Gandhi’s Ascendancy and the Revival of Nationalism

Arora IAS Class Notes

Post-War Conditions in India (1918-1919):

  • Economic Hardships:
    • Increased taxes
    • Industrial recession
    • Unemployment (workers, artisans, educated)
    • High inflation and poverty (peasants)
  • Disillusionment with British:
    • Many Indian soldiers died in the war.
    • War contributions (money, resources) not acknowledged.
    • Broken promises of political gains.


Factors Leading to Nationalist Resurgence:

  • Expectations of Political Gains:Sacrifices during the war led to hopes of self-governance.
  • Disillusionment with Imperialism:Allied powers’ hypocrisy regarding self-determination after the war.
  • Global Nationalist Movements:Resurgence of nationalist movements in Asia and Africa inspired India.
  • Impact of Russian Revolution (Nov 7, 1917):
    • Socialist overthrow of the Tsar inspired Indian nationalists.
    • Soviet message of self-determination resonated with Indians.

Montagu-Chelmsford Reforms and Government of India Act, 1919


  • The British introduced the Montagu-Chelmsford Reforms (1918) after Montagu’s 1917 statement promising increased participation of Indians in government.
  • The Government of India Act (1919) was enacted based on these reforms.

Main Features:

Provincial Government (Dyarchy):

  • Executive:
    • Divided into two halves: “Reserved” (law & order, finance) and “Transferred” (education, health).
    • Governor led the administration.
    • Executive councilors oversaw reserved subjects (not responsible to legislature).
    • Ministers (elected from legislature) oversaw transferred subjects (responsible to legislature).
  • Legislature:
    • Expanded with 70% elected members.
    • Communal and class electorates continued.
    • Limited voting rights for women.
    • Legislature could initiate legislation but required governor’s assent.
    • Limited control over budget.

Central Government (No Responsible Government):

  • Governor-General remained chief executive.
  • Viceroy’s Council had 3 Indians out of 8 members.
  • Bicameral legislature introduced:
    • Central Legislative Assembly (lower house) with limited elected seats.
    • Council of State (upper house) with limited elected seats and no female members.
  • Legislature had limited powers (questions, discussions, partial budget approval).


  • Limited franchise (small electorate compared to population).
  • No control over Viceroy and executive council at the center.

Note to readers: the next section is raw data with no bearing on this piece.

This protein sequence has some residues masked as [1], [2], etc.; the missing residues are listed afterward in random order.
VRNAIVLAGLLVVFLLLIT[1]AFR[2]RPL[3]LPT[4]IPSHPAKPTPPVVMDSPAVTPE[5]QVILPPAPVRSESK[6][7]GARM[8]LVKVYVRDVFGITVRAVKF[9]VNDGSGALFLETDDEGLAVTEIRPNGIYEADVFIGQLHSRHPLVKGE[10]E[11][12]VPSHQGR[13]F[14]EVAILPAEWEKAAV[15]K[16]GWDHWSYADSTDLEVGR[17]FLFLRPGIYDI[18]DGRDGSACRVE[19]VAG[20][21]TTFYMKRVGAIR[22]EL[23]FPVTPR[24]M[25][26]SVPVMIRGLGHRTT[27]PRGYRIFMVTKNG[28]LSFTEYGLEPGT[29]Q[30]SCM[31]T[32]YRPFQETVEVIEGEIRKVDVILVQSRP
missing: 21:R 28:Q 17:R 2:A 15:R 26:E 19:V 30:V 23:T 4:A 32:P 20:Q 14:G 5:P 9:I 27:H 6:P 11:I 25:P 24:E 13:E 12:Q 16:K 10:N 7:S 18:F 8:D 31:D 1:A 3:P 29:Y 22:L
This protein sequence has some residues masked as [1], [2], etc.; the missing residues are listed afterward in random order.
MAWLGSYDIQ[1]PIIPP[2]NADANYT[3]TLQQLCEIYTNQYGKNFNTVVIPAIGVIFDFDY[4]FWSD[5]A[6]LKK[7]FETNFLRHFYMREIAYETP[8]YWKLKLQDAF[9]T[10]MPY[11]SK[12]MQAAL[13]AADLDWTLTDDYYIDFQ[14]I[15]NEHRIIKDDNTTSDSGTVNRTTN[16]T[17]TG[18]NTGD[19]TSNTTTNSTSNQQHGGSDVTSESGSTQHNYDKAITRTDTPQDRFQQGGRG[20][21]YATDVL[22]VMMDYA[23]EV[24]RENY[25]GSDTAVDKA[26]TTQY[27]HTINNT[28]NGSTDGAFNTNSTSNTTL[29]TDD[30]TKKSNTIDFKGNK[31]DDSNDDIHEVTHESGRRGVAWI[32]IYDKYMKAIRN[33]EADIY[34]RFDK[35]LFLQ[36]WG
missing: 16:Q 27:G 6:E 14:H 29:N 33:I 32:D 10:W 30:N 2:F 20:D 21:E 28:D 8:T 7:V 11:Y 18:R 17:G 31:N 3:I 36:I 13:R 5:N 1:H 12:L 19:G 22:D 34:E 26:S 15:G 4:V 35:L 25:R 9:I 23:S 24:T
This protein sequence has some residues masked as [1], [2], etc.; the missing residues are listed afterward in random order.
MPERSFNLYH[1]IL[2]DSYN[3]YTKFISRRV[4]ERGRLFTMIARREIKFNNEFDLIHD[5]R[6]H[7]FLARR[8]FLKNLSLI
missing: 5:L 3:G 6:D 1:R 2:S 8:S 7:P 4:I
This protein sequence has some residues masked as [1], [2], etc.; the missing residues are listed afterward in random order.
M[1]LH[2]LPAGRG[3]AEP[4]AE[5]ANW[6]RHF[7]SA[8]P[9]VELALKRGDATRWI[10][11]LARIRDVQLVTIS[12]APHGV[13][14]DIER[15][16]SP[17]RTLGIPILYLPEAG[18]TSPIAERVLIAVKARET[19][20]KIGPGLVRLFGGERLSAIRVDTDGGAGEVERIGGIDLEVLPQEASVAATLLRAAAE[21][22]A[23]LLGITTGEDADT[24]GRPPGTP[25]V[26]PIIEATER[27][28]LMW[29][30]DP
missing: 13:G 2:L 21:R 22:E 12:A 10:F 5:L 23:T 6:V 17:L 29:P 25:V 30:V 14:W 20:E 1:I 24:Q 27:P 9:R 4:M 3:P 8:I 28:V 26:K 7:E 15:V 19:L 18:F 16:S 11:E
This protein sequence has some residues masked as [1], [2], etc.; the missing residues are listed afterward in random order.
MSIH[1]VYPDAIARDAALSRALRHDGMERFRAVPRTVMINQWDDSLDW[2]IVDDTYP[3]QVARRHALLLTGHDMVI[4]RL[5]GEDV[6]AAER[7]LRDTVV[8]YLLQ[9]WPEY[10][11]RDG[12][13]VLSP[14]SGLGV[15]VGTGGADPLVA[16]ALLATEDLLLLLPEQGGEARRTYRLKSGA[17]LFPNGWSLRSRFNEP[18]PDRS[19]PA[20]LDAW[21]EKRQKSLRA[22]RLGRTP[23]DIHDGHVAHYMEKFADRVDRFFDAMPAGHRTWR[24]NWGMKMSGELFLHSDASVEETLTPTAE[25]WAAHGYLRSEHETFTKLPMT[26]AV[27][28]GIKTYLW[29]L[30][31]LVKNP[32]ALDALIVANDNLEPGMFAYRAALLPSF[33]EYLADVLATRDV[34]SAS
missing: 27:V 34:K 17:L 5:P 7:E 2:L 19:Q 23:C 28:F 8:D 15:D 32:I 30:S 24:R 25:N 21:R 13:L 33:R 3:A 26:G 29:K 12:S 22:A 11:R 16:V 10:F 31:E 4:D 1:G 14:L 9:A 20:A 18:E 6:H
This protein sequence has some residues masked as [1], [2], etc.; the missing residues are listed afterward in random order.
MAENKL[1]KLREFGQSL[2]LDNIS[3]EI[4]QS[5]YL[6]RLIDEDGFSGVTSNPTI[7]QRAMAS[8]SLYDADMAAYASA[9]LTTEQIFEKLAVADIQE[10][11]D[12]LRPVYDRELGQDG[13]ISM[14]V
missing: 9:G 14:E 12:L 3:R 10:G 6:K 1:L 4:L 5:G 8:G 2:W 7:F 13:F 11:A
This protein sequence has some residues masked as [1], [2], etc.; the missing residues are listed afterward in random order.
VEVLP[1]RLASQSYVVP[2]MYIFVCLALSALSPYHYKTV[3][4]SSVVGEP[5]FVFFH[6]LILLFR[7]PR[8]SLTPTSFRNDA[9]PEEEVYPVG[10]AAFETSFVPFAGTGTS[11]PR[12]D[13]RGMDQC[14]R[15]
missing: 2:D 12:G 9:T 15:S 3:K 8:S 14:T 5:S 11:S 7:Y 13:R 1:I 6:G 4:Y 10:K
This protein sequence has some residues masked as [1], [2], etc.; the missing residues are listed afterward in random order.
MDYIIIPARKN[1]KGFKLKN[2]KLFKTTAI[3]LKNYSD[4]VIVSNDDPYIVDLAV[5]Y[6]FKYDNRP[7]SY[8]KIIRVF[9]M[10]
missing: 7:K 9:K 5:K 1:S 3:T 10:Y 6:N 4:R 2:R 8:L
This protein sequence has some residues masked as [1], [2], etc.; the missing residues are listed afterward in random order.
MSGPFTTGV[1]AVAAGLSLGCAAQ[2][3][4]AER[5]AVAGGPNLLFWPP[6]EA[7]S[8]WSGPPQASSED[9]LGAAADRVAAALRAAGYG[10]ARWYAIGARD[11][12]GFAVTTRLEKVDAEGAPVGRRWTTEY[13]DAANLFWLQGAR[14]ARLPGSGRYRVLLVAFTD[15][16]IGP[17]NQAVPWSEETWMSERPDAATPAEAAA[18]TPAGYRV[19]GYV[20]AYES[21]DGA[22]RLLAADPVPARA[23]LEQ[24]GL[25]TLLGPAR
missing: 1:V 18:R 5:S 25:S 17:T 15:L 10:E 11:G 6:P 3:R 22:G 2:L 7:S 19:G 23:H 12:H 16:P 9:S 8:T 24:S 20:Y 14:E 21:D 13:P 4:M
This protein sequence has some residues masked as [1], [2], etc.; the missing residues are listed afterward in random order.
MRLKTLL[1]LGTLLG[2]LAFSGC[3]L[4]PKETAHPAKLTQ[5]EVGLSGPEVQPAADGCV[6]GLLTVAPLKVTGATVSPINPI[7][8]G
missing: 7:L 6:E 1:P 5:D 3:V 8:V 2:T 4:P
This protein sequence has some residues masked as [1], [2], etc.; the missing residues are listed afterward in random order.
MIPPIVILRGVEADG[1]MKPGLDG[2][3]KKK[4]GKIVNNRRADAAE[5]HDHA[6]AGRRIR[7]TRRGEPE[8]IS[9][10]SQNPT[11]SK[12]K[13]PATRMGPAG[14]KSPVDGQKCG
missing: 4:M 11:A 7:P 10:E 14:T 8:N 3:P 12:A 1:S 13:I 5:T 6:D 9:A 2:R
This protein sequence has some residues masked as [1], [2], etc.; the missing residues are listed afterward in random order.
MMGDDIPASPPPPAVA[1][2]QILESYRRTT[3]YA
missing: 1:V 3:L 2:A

• Unbalanced division of subjects (key areas like finance reserved).
  • Unworkable division in provinces (parallel administrations for reserved and transferred subjects).
  • Friction between ministers and bureaucrats due to lack of control.

Congress Reaction:

  • Disappointed and demanded effective self-government.
  • Reforms called “unsatisfactory” and “unworthy.”


Making of Gandhi in South Africa

Early Career (1893-1914)

  • Mohandas Gandhi arrived in South Africa in 1893.
  • He witnessed discrimination against Asian laborers and merchants.
  • He decided to stay and fight for their rights.

Indian Population in South Africa

  • Three categories:
    • Indentured laborers (South India, post-1890)
    • Merchants (mostly Meman Muslims)
    • Ex-indentured laborers settled with families

Moderate Phase (1894-1906)

  • Gandhi used petitions and memorials to authorities.
  • He aimed to raise awareness of Indian grievances as British subjects.
  • He founded the Natal Indian Congress and “Indian Opinion” newspaper.

Passive Resistance or Satyagraha (1906-1914)

  • This phase marked the use of Satyagraha (devotion to truth) – non-violent civil disobedience.


  • 1906: Against Registration Certificates
    • Law required Indians to carry fingerprint certificates.
    • Gandhi led passive resistance against the discriminatory measure.
    • Many Indians, including Gandhi, were jailed.
    • The campaign ultimately led to a compromise.
  • Restrictions on Indian Migration
    • Indians protested new legislation restricting their movement.
    • Defiance included crossing provincial borders without licenses.
    • Many were jailed, but the campaign highlighted the injustice.
  • Poll Tax and Indian Marriages
    • A £3 poll tax burdened poor ex-indentured Indians.
    • A Supreme Court ruling invalidated non-Christian marriages.
    • Both issues sparked wider protests, including women.
  • Transvaal Immigration Act
    • Indians protested illegal migration restrictions by entering Transvaal.
    • Miners and plantation workers went on strike in support.
    • Negotiations involving Gandhi, Lord Hardinge, C.F. Andrews, and General Smuts led to a compromise agreement.
    • The agreement addressed Indian demands regarding poll tax, registration, marriages, and immigration.

Tolstoy Farm

  • Establishment: Founded in 1910 by Gandhi’s associate Herman Kallenbach.
  • Inspiration: Named after Russian writer and moralist Leo Tolstoy, whom Gandhi admired.
  • Purpose: Provided housing for satyagrahis’ families and sustenance for activists.
  • Educational Experiment: Modeled after Phoenix Farm (established in 1904) inspired by John Ruskin’s ideas.
  • Activities: Included manual labor, vocational training, and co-educational classes.
  • Philosophical Objective: Instilled ideals of social service, citizenship, and respect for manual work.

Gandhi’s Experience in South Africa

  • Mass Mobilization: Gandhi observed the capacity of the masses to participate and sacrifice for causes.
  • Unity: Successfully united Indians of different religions and classes under his leadership.
  • Leadership Challenges: Recognized the need for leaders to make unpopular decisions for the greater good.
  • Evolution of Leadership: Developed his unique style of leadership and political techniques.
  • Technique of Satyagraha: Gandhi formulated Satyagraha based on truth and non-violence, integrating elements from Indian tradition, Christian principles, and Tolstoy’s philosophy.
  • Basic Tenets of Satyagraha: Included non-cooperation, boycott, acceptance of suffering, absence of hatred, and bravery in the face of adversity.

Satyagraha: Gandhi’s Technique of Non-Violent Resistance

  • Origin:Developed by Gandhi in South Africa
  • Core Principles:
    • Truth (Satya)
    • Non-Violence (Ahimsa)
  • Inspired by:
    • Indian tradition
    • Christian concept of turning the other cheek
    • Tolstoy’s philosophy of non-violent resistance

Key Tenets (7):

  1. Non-submission to Wrongs:Resist injustice peacefully and fearlessly.